Type PowerShell into the search bar (Windows key + Q) and select Run as Administrator. We will create a Quality of Service rule that throttles how much bandwidth is available to a particular piece of software, but first, you’ll need to find out the name of the .exe that you’re looking to limit. For this example, we’re going to pick Cortana, which Windows refer to as SeachUI.exe. .
Enter the following string into the PowerShell window, changing the ‘-Name’ and ‘-AppPathNameMatchCondition’ values as suitable:
New-NetQosPolicy -Name CortanaBandwidth -AppPathNameMatchCondition SearchUI.exe -IPProtocolMatchCondition Both -NetworkProfile All -ThrottleRateActionBitsPerSecond 5000000.
You can also change the ‘-ThrottleRateActionBitsPerSecond’ value to something higher or lower, depending on the program being throttled. The above string will result in a limit of 5 Mbps.
To review this policy, open up PowerShell and input:
Get-NetQosPolicy -Name CortanaBandwidth
To delete the policy, use the command:
Remove-NetQosPolicy -Name CortanaBandwidth
4. Apps Running in the Background
Certain Windows apps are allowed to run in the background so they can get updates, show notifications, or receive information. The chance is you don’t need all of them so you should turn them off to stop Windows from wasting your bandwidth.
- Right-click the Start button and select Settings.
- Navigate to Privacy > Background apps.
- From the Choose which apps can run in the background list, turn off the toggle for the apps that you consider are wasting your bandwidth.
If you want to take this a step further, turn off the toggle below and Let apps run in the background.
5. Live Tiles Updates
In Windows computers, Live Tiles are part of the Start menu and they display updated information, such as weather or news. Besides that you may rarely use them, live tiles waste your internet bandwidth. Fortunately, you can easily turn them off. In the Start menu, right-click one of the live tiles and head to More > Turn live tile off.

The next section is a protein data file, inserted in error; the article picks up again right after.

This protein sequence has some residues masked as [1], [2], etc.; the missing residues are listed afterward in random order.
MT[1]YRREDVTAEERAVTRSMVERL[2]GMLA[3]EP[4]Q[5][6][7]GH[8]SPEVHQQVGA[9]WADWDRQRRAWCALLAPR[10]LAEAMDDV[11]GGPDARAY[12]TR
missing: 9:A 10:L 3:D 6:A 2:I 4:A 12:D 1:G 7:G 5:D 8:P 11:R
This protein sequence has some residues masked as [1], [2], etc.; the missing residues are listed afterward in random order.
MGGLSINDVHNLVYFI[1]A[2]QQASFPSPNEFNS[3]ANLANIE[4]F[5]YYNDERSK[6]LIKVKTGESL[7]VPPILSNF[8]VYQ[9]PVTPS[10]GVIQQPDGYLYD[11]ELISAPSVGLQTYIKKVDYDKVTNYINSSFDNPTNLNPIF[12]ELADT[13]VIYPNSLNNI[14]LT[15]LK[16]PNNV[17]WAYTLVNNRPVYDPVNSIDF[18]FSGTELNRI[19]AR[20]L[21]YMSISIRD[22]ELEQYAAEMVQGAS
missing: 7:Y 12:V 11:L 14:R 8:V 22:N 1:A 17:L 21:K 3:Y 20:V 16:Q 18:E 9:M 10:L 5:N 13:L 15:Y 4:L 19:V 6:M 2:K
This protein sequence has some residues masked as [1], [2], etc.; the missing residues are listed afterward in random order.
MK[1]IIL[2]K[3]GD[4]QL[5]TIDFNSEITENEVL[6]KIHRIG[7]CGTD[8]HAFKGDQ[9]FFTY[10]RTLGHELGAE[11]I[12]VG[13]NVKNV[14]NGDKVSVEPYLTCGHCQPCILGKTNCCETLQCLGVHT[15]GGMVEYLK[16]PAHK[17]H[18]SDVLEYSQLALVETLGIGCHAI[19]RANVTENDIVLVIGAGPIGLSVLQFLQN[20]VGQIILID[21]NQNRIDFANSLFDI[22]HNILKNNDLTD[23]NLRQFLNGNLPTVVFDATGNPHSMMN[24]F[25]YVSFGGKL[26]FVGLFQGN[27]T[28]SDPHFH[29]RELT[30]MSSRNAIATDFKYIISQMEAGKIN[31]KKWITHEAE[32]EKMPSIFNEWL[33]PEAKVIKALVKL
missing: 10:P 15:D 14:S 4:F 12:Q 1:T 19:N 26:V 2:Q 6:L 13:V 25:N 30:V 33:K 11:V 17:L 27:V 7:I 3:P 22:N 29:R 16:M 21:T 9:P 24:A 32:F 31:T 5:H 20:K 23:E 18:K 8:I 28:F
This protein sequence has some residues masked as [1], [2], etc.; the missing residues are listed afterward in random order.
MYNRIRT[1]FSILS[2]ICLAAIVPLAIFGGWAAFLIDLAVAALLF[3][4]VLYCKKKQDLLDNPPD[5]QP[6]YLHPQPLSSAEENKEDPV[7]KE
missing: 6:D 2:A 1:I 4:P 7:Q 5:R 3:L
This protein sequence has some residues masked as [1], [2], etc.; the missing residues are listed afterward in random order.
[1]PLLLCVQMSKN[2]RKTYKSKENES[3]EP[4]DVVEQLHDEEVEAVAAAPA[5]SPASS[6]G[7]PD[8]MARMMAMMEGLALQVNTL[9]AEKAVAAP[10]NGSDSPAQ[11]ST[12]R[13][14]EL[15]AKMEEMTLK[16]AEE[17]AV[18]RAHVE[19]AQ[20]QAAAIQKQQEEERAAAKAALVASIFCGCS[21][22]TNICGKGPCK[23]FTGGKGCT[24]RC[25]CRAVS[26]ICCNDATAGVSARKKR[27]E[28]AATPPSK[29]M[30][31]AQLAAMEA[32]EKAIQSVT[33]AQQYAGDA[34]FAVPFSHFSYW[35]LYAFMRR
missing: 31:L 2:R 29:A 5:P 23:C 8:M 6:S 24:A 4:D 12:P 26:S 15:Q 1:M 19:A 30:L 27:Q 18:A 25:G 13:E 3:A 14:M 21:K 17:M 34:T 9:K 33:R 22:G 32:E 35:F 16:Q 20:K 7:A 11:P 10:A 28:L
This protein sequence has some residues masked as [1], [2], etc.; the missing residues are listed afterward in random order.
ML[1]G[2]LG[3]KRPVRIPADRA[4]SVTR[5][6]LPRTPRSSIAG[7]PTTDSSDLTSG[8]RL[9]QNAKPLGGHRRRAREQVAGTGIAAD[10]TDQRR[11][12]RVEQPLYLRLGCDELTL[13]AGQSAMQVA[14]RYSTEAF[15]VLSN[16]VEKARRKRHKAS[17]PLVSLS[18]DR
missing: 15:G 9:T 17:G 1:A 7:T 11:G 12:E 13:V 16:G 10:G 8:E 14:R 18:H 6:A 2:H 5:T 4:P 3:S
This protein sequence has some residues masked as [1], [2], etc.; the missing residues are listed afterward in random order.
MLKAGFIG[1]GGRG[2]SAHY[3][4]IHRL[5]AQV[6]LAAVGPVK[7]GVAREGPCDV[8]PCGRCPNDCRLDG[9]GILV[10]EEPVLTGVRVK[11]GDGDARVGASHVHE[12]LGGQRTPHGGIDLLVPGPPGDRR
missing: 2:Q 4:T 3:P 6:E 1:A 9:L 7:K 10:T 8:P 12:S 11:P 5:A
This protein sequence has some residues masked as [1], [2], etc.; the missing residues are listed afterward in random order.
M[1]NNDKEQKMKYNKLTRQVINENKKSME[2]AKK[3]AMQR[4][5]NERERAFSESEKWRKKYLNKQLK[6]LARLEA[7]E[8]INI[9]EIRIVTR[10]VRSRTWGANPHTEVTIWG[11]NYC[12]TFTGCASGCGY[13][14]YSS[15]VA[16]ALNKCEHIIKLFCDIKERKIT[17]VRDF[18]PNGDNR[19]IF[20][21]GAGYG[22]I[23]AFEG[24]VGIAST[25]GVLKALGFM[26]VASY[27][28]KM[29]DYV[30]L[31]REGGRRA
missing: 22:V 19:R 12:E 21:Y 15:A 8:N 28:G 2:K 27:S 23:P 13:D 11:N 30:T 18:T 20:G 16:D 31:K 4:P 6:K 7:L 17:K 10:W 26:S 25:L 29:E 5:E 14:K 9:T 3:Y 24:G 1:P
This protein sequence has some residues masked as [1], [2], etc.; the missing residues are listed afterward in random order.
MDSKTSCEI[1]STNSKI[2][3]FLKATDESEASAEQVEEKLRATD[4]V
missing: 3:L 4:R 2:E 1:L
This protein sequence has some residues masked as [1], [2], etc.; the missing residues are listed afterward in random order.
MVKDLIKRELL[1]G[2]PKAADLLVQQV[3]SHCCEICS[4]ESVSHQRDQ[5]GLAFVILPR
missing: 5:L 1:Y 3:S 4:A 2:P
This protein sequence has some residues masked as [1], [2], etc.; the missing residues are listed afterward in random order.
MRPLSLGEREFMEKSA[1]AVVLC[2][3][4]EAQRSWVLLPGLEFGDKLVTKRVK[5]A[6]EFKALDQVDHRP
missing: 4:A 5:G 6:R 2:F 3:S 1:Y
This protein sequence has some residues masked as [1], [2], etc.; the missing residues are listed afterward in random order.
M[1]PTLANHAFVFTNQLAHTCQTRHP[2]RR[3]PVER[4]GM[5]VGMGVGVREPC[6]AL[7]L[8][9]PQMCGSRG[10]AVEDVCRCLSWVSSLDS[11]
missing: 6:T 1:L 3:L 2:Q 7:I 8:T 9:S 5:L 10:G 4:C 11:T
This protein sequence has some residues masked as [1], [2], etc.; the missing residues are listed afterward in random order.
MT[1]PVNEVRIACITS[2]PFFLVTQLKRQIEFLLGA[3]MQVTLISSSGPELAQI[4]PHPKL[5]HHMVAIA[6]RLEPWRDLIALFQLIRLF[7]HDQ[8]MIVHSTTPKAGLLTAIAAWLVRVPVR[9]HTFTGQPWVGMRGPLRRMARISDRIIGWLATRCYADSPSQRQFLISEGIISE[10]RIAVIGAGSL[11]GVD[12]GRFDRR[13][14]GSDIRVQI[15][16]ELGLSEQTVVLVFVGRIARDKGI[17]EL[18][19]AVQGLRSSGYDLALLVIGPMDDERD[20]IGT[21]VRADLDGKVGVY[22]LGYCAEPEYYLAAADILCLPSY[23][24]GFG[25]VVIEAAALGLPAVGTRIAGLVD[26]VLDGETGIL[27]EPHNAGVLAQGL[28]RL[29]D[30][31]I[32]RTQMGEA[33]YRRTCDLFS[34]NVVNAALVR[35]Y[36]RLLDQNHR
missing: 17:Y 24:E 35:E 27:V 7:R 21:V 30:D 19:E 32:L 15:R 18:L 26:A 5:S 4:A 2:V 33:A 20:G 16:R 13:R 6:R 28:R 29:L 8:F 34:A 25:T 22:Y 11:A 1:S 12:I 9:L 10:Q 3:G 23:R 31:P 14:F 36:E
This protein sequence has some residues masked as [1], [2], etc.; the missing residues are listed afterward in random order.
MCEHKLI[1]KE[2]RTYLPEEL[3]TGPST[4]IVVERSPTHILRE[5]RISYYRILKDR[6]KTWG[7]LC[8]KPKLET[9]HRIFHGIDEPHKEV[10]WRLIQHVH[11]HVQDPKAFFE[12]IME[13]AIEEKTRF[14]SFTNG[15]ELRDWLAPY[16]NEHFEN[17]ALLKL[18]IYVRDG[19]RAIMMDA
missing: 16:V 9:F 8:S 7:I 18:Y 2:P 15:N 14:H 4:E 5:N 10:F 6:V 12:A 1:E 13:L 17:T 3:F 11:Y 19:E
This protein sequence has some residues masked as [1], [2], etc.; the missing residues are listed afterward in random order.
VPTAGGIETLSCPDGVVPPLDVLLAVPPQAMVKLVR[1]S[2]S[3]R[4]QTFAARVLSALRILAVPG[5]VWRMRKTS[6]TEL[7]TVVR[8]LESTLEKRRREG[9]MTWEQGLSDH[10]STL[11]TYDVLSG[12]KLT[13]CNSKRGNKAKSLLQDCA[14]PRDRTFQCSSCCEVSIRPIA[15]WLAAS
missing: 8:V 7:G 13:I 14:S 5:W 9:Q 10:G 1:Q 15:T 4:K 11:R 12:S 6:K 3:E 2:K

6. Sync Settings
Multiple Windows settings such as themes, language, or passwords are uploaded into your Microsoft account. So when you log in to a different computer, Windows will import your account settings to that system. If you don’t mind manually configuring system settings when using a new computer, you can turn off PC syncing and save some internet bandwidth.
- Launch Settings and head to Accounts.
- From the left-hand menu, click Sync your settings.
- Turn off the toggle below Sync settings.
Reclaim Your Bandwidth
Whether it’s a Twitter timeline peppered with GIFs or a playlist of the latest YouTube videos, the content we consume on the internet carries larger file sizes than ever before — and that makes bandwidth limits all the more important.
That’s why it’s a smart idea to make sure Windows 10 isn’t hogging more of your allowance than it should be. Just a few minutes of tweaking some settings is enough to confirm that Microsoft isn’t siphoning off your bandwidth, so consider making these changes before you reach your limit.